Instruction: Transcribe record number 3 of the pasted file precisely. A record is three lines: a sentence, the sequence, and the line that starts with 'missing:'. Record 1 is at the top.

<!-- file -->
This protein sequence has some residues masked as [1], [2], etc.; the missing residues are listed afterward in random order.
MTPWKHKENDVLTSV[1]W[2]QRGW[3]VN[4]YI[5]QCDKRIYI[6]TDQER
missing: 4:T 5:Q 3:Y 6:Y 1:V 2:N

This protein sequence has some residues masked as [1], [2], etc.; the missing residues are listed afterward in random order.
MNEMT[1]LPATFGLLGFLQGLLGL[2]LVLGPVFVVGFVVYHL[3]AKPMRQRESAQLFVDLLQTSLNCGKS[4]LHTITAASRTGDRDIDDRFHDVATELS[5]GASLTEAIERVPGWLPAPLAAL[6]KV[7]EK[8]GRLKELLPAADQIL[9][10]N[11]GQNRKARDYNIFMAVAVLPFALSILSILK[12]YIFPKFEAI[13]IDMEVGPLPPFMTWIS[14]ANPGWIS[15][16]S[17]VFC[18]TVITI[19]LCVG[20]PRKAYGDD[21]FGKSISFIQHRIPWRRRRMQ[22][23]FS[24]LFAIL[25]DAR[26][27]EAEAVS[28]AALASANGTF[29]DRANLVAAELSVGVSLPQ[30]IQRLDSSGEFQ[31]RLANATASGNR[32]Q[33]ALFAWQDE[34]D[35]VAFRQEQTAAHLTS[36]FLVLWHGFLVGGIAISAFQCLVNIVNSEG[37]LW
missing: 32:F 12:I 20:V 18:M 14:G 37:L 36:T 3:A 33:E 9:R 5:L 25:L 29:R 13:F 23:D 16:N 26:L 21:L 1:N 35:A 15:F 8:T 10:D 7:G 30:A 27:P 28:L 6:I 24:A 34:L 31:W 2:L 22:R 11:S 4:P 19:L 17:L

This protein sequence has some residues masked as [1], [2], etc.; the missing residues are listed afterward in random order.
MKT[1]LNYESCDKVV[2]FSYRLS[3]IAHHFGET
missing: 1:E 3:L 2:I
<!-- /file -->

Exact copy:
This protein sequence has some residues masked as [1], [2], etc.; the missing residues are listed afterward in random order.
MKT[1]LNYESCDKVV[2]FSYRLS[3]IAHHFGET
missing: 1:E 3:L 2:I